• A complete commitment to dominate your space. Every time someone wins and you lose, it takes money out of your pocket and away from your company. Every time you lose, your family loses and your company loses. Most of all, your customer loses. They miss out on the quality service and great products you provide and they miss out on having you as part of the package.

“Number one, cash is king… number two, communicate…number three, buy or bury the competition.” –Jack Welch

Examples of Domination

In the ‘60s and ‘70s, Xerox was THE company when it came to copying documents. Not only did they own the patents for xerography, but they were everywhere. For nearly three decades, no one asked to get something copied; instead they’d ask, “Would you Xerox that for me?” While today there are many competitors in the same industry, Xerox is still considered by many to be the go-to-brand for printing and they do so while spending a much higher price.

In the ‘90s, at the height of the bubble, search engines were fighting for awareness. They each wanted to become the “go-to” source for finding information of any kind on the internet. Today, Google completely dominates this market. With a 64.1% market share, it overshadows the other two “competitors” by a large gap. In second is Yahoo with 18% and Microsoft’s Bing at 13.6%. Together, all three control 98.5% of the search engine market. But Google comes to win when it pertains to the search engine market.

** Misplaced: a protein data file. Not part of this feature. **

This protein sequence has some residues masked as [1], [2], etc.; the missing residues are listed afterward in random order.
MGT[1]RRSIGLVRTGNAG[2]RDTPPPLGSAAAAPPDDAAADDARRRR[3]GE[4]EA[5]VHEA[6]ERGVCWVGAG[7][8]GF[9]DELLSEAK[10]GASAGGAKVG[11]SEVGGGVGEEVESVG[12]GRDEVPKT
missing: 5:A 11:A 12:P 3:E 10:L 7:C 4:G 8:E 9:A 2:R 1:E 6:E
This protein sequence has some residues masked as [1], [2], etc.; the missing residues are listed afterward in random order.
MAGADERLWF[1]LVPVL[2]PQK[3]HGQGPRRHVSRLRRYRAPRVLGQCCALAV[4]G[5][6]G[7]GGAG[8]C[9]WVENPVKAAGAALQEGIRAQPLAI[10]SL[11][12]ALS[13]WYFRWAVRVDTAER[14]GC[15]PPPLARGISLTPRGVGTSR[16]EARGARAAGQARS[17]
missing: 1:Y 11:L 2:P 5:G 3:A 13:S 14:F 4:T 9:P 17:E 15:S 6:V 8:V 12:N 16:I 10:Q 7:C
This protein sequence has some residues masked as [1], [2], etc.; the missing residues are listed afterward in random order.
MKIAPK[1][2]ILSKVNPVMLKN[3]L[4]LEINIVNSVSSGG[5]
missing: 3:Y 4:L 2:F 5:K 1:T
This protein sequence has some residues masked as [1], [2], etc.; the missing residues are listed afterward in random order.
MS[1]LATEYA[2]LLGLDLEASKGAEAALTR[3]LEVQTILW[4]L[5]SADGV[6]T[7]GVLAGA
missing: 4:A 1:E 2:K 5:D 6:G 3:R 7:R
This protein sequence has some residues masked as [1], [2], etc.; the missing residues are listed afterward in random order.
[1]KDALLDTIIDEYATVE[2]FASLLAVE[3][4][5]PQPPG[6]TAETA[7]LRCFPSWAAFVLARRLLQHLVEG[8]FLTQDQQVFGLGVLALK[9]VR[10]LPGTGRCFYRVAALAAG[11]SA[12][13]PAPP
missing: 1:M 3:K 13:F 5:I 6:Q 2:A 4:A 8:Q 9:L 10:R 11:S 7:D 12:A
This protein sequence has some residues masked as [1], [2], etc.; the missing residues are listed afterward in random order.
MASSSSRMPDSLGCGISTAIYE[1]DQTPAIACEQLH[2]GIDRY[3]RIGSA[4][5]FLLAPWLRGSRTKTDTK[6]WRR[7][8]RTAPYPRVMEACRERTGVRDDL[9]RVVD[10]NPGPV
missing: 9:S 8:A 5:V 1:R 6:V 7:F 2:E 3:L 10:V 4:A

When it comes to soft drinks, everyone has their preference but when asked, it’s far easier to say, “I’ll have a Coke.” It’s at the tip of the tongue for good reason unless you’re in the Carolinas of the United States. In the soft drink market, Coca-Cola owns the lion’s share at 41.2% while PepsiCo is just behind with 33.6%. While this appears to be a slender difference, when compared in dollars, the gap is considerably wider.